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Application of continuous composite RF pulses as components of a fat-suppressed T2-preparation module for 3 Tesla - evaluation of its fat suppression efficiency in clinical cardiac patients
Journal of Cardiovascular Magnetic Resonance volume 15, Article number: P55 (2013)
In myocardial T2-imaging, T2-preparation (T2P) is a common mechanism of creating T2-contrast to reveal pathophysiology. Because T2-contrast is often subtle, bright fat signal can hamper image analysis. Combining T2P with fat suppression (FS) is thus advantageous, but fat saturation is frequently inefficient, and fat inversion by Spectral Attenuated Inversion Recovery (SPAIR) requires high power and constrains sequence timing. We created a T2P module with integrated fat inversion by applying the novel concept of continuous composite RF pulses to create tip-down and flip-back components. We compared this module to two existing modules. Our aim was to develop a shorter T2P compatible FS requiring less power and allowing more flexible timing than SPAIR, but with equivalent suppression efficiency.
Our tip-down and flip-back components are continuous composite RF pulses, each derived as a two-part composite pulse, but played as a single continuous pulse. Designing the pulse duration and a separate phase modulation for each part allows an independent rotation of water and fat. The tip-down (Figure 1a) is water-selective. The flip-back (Figure 1b) rotates water to the z-axis and simultaneously inverts fat. Sets of 3 images were acquired in 11 cardiac patients on a 3T Siemens MAGNETOM Verio MR scanner. Parameters were identical except for the T2P module: 1) T2P without FS and standard rectangular tip-down/flip-back pulses (T2PWO), 2) T2P with integrated fat inversion (our new module, T2PFS, Figure 1c), and 3) T2P preceded by a SPAIR pulse for fat inversion (SPAIRT2P). SNR was measured in 2 peri- or epicardial fat regions of interest (ROIs), in LV cavity and in myocardium (Figure 2a). To quantify FS efficiency, fat SNR of T2PFS and SPAIRT2P was normalized to fat SNR of T2PWO in the same ROI and expressed as relative SNR (%). Myocardial and cavity SNR were measured to evaluate if T2PFS or SPAIRT2P affected tissue and blood SNR. An ANOVA with Bonferroni correction was applied to test for statistical differences between groups T2PWO, T2PFS, and SPAIRT2P in fat, myocardium, and cavity. Module energy was also calculated.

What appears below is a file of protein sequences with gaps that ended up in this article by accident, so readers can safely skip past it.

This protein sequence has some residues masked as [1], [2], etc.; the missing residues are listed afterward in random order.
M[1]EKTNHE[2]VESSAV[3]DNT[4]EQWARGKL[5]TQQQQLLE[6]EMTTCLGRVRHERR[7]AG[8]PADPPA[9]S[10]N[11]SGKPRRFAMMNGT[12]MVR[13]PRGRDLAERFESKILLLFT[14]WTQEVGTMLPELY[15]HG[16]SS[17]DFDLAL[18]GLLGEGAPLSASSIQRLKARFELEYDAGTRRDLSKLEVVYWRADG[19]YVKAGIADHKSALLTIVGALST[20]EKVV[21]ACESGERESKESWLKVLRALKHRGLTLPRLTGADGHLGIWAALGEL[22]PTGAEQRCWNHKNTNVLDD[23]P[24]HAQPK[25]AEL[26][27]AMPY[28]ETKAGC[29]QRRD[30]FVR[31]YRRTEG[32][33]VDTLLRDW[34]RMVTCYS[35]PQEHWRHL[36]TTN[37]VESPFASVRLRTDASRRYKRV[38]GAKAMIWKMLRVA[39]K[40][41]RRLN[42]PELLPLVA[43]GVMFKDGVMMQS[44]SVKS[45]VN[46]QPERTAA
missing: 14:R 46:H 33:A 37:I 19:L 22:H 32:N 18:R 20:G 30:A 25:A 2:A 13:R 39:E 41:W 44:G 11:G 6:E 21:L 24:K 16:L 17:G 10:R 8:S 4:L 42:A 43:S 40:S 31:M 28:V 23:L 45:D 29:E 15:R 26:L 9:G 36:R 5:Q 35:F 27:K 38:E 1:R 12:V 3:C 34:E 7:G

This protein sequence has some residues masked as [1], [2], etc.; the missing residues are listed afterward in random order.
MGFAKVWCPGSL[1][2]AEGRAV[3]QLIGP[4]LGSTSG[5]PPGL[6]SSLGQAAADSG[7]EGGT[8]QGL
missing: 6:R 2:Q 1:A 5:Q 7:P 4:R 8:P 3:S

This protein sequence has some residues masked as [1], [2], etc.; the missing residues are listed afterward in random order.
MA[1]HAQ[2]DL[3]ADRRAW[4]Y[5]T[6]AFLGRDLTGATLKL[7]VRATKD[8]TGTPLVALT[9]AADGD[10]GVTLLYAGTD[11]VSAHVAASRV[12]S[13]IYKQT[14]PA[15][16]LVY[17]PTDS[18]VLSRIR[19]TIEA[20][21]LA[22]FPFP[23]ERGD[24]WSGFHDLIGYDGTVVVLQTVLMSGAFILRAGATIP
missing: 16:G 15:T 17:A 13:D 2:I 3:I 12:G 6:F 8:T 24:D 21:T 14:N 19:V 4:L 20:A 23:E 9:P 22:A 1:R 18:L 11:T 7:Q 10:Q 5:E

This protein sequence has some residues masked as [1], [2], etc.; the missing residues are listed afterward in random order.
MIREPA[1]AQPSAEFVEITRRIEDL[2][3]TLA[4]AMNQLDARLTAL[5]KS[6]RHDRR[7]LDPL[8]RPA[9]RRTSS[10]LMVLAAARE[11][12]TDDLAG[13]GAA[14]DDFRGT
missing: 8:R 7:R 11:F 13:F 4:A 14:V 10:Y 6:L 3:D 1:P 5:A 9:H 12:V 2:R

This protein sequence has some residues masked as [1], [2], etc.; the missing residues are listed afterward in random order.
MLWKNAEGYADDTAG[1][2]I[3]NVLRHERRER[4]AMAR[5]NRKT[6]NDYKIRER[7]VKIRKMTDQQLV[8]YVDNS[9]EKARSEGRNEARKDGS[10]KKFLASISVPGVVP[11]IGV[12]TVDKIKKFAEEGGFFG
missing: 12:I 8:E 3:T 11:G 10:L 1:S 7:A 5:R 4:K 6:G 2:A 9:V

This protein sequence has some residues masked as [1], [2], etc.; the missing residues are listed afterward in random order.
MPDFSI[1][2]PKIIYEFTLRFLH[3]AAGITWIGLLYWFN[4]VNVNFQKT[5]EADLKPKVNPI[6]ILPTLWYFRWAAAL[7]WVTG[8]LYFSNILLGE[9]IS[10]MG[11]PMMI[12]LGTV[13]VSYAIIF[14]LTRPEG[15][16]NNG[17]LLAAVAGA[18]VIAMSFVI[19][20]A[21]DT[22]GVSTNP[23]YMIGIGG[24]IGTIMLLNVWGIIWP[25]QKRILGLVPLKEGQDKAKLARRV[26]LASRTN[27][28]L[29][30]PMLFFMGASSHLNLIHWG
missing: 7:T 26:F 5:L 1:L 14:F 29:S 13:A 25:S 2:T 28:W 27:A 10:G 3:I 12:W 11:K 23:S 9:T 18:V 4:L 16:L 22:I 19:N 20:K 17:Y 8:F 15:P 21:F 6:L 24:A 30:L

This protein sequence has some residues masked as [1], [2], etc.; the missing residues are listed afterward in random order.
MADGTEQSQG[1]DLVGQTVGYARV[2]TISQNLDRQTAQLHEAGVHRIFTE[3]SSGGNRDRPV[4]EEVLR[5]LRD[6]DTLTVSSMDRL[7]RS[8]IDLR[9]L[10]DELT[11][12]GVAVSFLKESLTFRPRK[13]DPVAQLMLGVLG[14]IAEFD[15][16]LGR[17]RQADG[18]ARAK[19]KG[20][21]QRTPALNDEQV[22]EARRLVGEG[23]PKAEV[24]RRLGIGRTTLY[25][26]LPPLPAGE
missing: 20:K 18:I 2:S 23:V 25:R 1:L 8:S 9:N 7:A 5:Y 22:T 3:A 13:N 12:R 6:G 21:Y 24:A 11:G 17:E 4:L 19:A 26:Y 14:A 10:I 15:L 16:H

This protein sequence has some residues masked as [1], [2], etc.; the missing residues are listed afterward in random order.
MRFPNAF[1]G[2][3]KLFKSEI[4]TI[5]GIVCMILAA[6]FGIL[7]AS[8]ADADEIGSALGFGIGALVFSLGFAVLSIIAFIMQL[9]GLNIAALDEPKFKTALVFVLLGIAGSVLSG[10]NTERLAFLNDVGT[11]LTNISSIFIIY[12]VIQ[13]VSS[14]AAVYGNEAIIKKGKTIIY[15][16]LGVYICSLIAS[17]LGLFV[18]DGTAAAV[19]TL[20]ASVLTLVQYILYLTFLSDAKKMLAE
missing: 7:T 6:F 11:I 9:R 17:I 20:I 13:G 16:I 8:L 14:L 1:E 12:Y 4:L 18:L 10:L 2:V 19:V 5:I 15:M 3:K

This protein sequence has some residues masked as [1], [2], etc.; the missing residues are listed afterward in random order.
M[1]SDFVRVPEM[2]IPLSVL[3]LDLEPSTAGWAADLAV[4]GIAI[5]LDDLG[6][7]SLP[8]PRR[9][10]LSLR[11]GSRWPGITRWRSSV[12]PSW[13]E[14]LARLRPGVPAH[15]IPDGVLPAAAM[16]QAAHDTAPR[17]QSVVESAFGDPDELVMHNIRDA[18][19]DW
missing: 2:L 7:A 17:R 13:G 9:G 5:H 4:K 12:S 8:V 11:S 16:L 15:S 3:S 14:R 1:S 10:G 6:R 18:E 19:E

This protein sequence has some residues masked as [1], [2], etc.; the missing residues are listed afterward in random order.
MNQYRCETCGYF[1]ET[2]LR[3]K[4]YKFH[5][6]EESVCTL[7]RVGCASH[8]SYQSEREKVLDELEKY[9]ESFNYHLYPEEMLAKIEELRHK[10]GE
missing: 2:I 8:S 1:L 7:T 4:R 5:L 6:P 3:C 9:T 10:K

The designed T2PFS inverts fat at the end of the module while simultaneously providing T2-weighting of water (Figure 1d). Figure 2a shows typical T2-prepared patient images using T2PWO, T2PFS, and SPAIRT2P. Visual inspection revealed excellent suppression of pericardial fat by T2PFS and SPAIRT2P (arrows). Statistical analysis of relative SNR confirmed significantly suppressed fat by T2PFS and SPAIRT2P, while myocardium and cavity SNR were not affected compared to T2PWO (Figure 2b). Typical energy of T2PWO, T2PFS, and SPAIRT2P was 148.0 Ws, 152.0 Ws and 153.9 Ws, respectively. Energy per fat inversion by T2PFS was 30.5% lower than by SPAIRT2P.
We present a novel T2P with integrated fat inversion that is shorter and requires less power than SPAIR, but with the same excellent FS efficiency as SPAIR.
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Kim, P., Jenista, E., Wendell, D. et al. Application of continuous composite RF pulses as components of a fat-suppressed T2-preparation module for 3 Tesla - evaluation of its fat suppression efficiency in clinical cardiac patients. J Cardiovasc Magn Reson 15, P55 (2013). https://doi.org/10.1186/1532-429X-15-S1-P55
- Suppression Efficiency
- Cardiac Patient
- Attenuate Inversion Recovery
- Continuous Pulse
- Composite Pulse